How To Do The Seated Arnold Press Properly

The seated Arnold press is exactly what it sounds like – an Arnold press did while seated.

If you are a press enthusiast you’ve no doubt heard about the Arnold press.

But if you’re new to the world of presses and you have no idea what it is, it’s a variation of the standard shoulder press designed to work all three heads of your shoulder.

You can do it standing or seated, but in this article, we only discuss how to do it while seated.

Now, to the business at hand – how do you do it properly?

Follow these steps:

  • Get an adjustable bench and set it to 90 degrees.
  • Place a pair of dumbbells on the floor.
  • Get seated on the bench.
  • Using a neutral grip, pick the dumbbells up from the floor, and position their ends on your knees.
  • With a slow and controlled motion, kick one knee up to get the weight into place, then repeat the kick motion on the other knee.
  • Once the weights get into place, rotate your palms to make them face you.
  • Inhale deeply and then press the weights over your head by extending both elbows and contracting your deltoids.
  • As you press overhead, rotate the weights until your palms face forward.
  • Slowly lower the weights to get back to the starting position. Depending on limb length, your arms should be at 90 degrees or just a bit lower.
  • Repeat until you achieve the desired number of reps.

WHAT MUSCLES DOES THE SEATED ARNOLD PRESS WORK?

The seated Arnold press engages the three heads of your deltoid muscle -the anterior, lateral and posterior deltoids – to give your shoulders an aesthetic, well-rounded appearance.

As a bonus, you get to work your forearms as you grip the weight and the triceps as you press it overhead.

Your core too gets in on the action when you tighten it to keep your body solid and stationary during the movement, which helps strengthen and isolate the muscles in there.

BENEFITS OF THE SEATED ARNOLD PRESS

MORE TIME UNDER TENSION

Since it involves additional rotation, a seated Arnold press rep usually takes about two seconds longer to complete than a regular overhead press would.

This means your deltoid muscles get more time under tension, which could translate into better hypertrophy.

WORKS THE ENTIRE SHOULDER

Rather than just engaging your lateral and anterior heads like most shoulder-centric exercises, the seated Arnold press recruits your rear deltoid head as well due to the added wrist rotation.

This helps you develop  strong, well-balanced and symmetrical shoulder muscles.

 

BETTER POSTURE

The challenging nature of this movement forces you to focus a lot on your form and posture by keeping your motions slow, steady and controlled to protect the joints involved.

Additionally, keeping your back straight and pressed against the seat pad the entire time improves your sitting posture which helps stabilize your spine to minimize the risk of injury in your lower back.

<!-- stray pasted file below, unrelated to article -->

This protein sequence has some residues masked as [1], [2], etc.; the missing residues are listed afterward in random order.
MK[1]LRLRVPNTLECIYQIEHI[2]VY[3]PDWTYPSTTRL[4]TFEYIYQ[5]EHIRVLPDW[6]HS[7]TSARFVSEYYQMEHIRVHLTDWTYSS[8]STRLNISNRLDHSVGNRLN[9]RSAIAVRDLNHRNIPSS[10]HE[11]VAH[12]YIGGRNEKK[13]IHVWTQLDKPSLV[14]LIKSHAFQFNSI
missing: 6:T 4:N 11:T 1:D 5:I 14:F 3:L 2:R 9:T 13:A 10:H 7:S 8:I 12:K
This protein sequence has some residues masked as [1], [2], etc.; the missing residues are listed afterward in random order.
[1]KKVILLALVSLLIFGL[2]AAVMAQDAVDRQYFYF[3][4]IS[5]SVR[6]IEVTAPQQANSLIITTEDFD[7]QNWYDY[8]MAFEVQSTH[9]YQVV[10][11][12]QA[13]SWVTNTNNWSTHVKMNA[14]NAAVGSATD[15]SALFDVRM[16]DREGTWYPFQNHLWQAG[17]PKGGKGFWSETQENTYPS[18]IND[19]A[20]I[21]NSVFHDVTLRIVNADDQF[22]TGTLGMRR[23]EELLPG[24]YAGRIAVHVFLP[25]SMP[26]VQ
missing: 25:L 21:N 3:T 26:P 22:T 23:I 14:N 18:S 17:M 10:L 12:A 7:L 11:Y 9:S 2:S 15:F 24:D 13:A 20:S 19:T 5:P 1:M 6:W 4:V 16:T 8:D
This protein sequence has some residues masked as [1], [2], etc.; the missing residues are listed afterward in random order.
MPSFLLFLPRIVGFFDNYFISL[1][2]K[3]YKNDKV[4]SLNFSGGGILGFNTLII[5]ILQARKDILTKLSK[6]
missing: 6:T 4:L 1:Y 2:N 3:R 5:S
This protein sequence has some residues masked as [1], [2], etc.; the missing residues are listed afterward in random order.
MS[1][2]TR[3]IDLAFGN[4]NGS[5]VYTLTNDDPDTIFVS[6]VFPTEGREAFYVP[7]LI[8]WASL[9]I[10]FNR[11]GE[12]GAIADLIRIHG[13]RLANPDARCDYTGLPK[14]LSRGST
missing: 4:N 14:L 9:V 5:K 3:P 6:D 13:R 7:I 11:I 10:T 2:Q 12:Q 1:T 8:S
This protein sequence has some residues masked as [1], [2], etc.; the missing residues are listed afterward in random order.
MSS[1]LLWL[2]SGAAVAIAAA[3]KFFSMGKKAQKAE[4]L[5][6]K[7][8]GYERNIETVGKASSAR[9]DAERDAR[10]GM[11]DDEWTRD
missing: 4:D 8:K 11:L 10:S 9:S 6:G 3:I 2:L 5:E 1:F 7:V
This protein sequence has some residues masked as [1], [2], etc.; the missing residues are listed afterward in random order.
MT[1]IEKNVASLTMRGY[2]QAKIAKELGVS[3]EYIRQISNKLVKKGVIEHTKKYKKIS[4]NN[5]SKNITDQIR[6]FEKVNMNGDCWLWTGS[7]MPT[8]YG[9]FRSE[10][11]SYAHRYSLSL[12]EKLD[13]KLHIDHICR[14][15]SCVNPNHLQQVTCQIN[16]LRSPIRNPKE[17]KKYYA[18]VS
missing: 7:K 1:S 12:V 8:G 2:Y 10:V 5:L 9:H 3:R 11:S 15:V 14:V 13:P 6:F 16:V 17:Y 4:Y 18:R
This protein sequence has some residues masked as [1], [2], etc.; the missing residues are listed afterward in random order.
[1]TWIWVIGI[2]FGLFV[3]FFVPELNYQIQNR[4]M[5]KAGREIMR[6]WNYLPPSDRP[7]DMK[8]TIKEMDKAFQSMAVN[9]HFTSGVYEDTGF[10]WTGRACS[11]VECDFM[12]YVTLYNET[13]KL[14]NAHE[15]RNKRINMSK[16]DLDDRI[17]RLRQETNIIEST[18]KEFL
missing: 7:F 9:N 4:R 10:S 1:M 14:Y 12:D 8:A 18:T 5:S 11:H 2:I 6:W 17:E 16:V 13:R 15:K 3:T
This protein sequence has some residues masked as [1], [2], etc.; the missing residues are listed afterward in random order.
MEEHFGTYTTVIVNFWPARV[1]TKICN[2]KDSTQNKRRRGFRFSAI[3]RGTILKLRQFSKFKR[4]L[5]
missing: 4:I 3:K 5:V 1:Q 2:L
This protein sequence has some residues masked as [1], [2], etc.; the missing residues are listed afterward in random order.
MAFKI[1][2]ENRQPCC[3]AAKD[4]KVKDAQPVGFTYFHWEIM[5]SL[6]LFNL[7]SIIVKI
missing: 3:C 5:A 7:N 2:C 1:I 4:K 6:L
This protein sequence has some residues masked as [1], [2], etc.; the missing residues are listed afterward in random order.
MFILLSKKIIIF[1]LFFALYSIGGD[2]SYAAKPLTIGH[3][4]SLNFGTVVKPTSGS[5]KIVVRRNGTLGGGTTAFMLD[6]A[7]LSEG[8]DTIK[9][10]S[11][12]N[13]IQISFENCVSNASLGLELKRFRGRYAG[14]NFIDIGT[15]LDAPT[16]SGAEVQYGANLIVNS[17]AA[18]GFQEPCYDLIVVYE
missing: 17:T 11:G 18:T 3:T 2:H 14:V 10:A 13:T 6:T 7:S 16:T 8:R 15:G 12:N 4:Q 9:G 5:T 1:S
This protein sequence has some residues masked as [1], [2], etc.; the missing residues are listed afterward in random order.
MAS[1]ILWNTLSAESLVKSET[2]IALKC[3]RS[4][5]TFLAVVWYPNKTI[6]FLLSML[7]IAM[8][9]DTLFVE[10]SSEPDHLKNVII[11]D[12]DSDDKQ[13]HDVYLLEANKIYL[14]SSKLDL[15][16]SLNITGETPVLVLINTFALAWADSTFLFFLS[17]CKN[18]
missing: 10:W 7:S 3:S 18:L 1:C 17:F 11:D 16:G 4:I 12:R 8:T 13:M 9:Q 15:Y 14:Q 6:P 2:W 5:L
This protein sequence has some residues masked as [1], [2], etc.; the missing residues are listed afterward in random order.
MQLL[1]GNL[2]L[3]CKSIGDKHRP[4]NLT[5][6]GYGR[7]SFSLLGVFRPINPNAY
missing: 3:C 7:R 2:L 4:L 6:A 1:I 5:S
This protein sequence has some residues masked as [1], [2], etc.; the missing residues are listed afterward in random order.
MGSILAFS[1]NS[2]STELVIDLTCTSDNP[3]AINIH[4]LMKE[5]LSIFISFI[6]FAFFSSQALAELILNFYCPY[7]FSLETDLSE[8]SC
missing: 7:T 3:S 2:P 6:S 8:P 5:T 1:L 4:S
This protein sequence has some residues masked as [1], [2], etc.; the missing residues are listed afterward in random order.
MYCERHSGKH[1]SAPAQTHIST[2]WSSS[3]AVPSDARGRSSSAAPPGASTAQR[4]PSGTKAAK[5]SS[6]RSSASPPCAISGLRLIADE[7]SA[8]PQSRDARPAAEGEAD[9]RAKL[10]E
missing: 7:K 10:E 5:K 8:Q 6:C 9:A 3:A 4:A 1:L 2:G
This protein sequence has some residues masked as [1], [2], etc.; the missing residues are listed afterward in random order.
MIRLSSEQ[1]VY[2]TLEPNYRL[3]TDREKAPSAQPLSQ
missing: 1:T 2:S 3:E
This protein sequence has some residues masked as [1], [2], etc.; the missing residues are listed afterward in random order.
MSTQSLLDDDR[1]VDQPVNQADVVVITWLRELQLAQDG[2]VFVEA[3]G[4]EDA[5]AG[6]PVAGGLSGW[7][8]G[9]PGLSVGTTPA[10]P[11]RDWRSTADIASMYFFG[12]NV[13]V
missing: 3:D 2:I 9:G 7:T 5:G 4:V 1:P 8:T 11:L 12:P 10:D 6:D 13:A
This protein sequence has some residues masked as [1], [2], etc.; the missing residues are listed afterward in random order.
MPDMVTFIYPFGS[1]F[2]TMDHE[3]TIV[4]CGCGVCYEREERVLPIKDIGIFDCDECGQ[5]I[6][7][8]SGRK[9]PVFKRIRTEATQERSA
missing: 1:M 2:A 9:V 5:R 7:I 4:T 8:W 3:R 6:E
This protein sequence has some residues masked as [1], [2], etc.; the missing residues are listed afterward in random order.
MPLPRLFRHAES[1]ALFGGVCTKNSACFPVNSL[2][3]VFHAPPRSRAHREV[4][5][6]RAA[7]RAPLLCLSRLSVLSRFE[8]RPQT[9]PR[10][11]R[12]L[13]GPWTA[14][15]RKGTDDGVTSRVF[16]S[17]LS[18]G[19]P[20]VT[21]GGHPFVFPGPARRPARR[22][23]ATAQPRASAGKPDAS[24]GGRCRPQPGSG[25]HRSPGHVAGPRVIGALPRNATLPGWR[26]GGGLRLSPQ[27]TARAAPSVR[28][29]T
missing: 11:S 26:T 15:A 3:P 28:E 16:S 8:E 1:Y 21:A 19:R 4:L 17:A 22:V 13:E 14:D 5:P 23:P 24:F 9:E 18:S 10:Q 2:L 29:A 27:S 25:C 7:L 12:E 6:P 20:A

ALTERNATIVES TO THE SEATED ARNOLD PRESS

PUSH PRESS

The push press is a plyometric movement that allows you to press a lot more weight than the regular overhead press.

It mainly targets your triceps and shoulders while also engaging your core, chest, legs and lower back.

Here’s how to do it:

  • Begin by standing upright with your feet hip-width apart and your barbell placed in a front rack position.
  • Bend your knees slightly to lower your torso and then push back and up explosively to press the bar over your head while extending your hips and knees.
  • Finish the movement by extending your arms fully and pushing your head slightly in front of the bar.
  • Get the barbell back into the front rack position before beginning the next rep.

HALF-KNEELING LANDMINE PRESS

The half-kneeling landmine press is a unilateral, compound exercise that works the same muscles as the seated Arnold press and follows a similar movement pattern.

Here’s how to do it:

  • Load a barbell appropriately and set it up in a landmine attachment.
  • Position yourself in front of the barbell and get into a half-kneeling position.
  • Rest the barbell in your palm and tense your shoulders.
  • With your core tight, push the bar away from you until you have fully extended your arm.
  • Slowly, get back to the starting position.
  • Finish all reps on one sides, then switch legs and arms to work the other side.

SEATED ARNOLD PRESS MISTAKES TO AVOID

STICKING YOUR HEAD OUT

Whenever you are doing the seated Arnold press, it is always a terrible idea to jut your head forward; this strains your head and neck muscles which could put you at risk of neck injury.

Keep your spine and head in a neutral position so that only your arms move as you press the weights overhead.

MOVING YOUR UPPER BODY

Moving your torso interferes with the engagement of the target muscles. Make sure your back stays pressed to the seat pad throughout the movement.

LOCKING OUT COMPLETELY

When you get to the top of the position, bend your elbows slightly and avoid locking out completely to keep as much tension in your shoulders as possible.

NOT TIGHTENING YOUR CORE

Tightening your core makes your abdominals and obliques work hard to keep your body motionless as your shoulders and arms do most of the work.

Plus, it gives you a bonus of a toned midsection. Who wouldn’t love that? ( Not you, for sure!)

WRAPPING UP

The seated Arnold press is most certainly one of the best movements out there that you can use to sculpt your shoulder muscles.

It does not just focus on the commonly over-targeted front deltoid but also engages the lateral and rear deltoid to a greater extent than most shoulder presses.

The result is broader, bigger, and properly balanced musculature that looks good and gives you a huge strength boost.

It may take you a while to master but once you do, it could be your favorite movement in your shoulder workout routine.